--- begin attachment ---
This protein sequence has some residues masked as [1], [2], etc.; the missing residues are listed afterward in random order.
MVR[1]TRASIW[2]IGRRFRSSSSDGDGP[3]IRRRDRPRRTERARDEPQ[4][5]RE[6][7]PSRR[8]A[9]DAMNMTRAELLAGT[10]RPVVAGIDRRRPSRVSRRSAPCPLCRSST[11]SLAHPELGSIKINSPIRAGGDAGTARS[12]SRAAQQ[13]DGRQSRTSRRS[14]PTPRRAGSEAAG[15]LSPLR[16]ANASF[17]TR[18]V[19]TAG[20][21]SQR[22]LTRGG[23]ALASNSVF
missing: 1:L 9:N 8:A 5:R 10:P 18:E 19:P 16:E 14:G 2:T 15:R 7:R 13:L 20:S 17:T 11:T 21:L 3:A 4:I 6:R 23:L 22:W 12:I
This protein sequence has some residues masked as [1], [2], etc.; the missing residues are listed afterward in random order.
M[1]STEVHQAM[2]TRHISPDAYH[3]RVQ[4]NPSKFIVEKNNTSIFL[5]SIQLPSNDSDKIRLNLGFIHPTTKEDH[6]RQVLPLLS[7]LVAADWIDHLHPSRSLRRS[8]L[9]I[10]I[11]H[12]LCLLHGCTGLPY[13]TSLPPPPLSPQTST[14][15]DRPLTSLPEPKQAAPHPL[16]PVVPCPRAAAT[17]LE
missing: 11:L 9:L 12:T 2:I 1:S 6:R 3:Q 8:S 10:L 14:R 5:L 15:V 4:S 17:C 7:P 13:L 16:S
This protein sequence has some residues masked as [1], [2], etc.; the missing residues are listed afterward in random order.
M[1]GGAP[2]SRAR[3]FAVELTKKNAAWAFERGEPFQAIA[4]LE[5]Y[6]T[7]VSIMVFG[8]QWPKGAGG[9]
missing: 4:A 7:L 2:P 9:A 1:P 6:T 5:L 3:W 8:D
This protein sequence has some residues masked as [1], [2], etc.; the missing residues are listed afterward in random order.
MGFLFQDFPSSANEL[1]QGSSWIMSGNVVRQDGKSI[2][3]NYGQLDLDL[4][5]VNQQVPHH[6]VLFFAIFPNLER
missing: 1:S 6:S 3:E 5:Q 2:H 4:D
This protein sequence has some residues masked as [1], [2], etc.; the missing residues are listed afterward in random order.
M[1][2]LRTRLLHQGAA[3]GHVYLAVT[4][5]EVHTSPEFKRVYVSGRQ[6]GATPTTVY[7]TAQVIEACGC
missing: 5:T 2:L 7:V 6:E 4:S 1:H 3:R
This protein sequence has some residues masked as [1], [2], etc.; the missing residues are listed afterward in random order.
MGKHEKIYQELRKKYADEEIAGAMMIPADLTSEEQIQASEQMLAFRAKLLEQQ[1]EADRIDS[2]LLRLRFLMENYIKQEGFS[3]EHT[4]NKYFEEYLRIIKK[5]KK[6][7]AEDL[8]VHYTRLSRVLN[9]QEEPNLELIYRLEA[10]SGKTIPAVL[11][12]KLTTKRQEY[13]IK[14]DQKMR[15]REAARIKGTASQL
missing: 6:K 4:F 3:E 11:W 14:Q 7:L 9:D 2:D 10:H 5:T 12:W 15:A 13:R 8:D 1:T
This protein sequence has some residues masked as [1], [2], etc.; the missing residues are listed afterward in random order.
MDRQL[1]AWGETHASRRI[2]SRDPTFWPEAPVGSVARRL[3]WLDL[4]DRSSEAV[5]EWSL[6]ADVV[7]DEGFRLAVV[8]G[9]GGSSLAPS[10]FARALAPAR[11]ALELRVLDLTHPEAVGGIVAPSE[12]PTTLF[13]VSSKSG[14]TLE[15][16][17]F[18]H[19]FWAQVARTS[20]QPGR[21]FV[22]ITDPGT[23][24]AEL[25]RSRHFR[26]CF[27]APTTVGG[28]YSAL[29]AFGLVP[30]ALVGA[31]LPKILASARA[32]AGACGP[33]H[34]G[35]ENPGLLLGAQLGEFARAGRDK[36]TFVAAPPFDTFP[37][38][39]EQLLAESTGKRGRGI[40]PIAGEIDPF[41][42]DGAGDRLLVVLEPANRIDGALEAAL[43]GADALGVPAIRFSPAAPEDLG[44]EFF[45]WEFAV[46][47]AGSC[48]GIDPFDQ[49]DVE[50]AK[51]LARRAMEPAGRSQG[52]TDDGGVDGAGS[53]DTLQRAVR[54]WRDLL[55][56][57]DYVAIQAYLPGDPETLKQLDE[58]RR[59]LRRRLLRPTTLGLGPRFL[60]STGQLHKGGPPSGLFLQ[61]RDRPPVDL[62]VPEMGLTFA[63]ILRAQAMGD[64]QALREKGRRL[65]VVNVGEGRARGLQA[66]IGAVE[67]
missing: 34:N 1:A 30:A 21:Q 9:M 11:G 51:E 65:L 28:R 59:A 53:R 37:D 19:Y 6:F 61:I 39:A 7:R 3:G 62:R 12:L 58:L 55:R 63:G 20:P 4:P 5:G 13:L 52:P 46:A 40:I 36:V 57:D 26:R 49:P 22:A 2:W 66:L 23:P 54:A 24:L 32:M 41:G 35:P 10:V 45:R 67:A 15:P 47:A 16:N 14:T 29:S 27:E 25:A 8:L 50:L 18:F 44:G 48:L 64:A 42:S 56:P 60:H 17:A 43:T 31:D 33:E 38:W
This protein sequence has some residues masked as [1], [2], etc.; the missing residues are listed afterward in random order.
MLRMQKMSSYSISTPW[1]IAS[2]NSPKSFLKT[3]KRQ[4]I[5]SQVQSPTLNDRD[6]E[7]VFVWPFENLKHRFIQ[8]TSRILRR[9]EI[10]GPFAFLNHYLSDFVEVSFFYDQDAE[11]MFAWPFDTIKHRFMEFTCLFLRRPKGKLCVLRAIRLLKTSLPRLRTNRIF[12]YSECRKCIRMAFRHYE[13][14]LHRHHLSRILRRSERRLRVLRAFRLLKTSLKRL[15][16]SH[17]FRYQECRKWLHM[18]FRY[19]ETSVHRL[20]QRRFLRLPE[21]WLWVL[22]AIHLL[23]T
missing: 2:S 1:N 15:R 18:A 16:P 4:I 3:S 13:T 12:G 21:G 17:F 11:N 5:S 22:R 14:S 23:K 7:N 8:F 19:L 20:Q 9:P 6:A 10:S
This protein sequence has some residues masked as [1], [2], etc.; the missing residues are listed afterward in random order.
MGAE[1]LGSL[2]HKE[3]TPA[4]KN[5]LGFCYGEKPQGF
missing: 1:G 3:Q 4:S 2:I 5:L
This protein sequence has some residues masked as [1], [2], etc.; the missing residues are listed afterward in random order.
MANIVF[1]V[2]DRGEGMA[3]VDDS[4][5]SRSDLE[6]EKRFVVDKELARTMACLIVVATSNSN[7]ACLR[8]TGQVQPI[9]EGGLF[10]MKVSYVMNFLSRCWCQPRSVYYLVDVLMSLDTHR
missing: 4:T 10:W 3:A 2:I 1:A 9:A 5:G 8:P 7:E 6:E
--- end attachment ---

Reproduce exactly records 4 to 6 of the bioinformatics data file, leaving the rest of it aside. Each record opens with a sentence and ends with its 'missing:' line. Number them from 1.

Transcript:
This protein sequence has some residues masked as [1], [2], etc.; the missing residues are listed afterward in random order.
MGFLFQDFPSSANEL[1]QGSSWIMSGNVVRQDGKSI[2][3]NYGQLDLDL[4][5]VNQQVPHH[6]VLFFAIFPNLER
missing: 1:S 6:S 3:E 5:Q 2:H 4:D
This protein sequence has some residues masked as [1], [2], etc.; the missing residues are listed afterward in random order.
M[1][2]LRTRLLHQGAA[3]GHVYLAVT[4][5]EVHTSPEFKRVYVSGRQ[6]GATPTTVY[7]TAQVIEACGC
missing: 5:T 2:L 7:V 6:E 4:S 1:H 3:R
This protein sequence has some residues masked as [1], [2], etc.; the missing residues are listed afterward in random order.
MGKHEKIYQELRKKYADEEIAGAMMIPADLTSEEQIQASEQMLAFRAKLLEQQ[1]EADRIDS[2]LLRLRFLMENYIKQEGFS[3]EHT[4]NKYFEEYLRIIKK[5]KK[6][7]AEDL[8]VHYTRLSRVLN[9]QEEPNLELIYRLEA[10]SGKTIPAVL[11][12]KLTTKRQEY[13]IK[14]DQKMR[15]REAARIKGTASQL
missing: 6:K 4:F 3:E 11:W 14:Q 7:L 9:D 2:D 10:H 5:T 12:W 15:A 13:R 8:D 1:T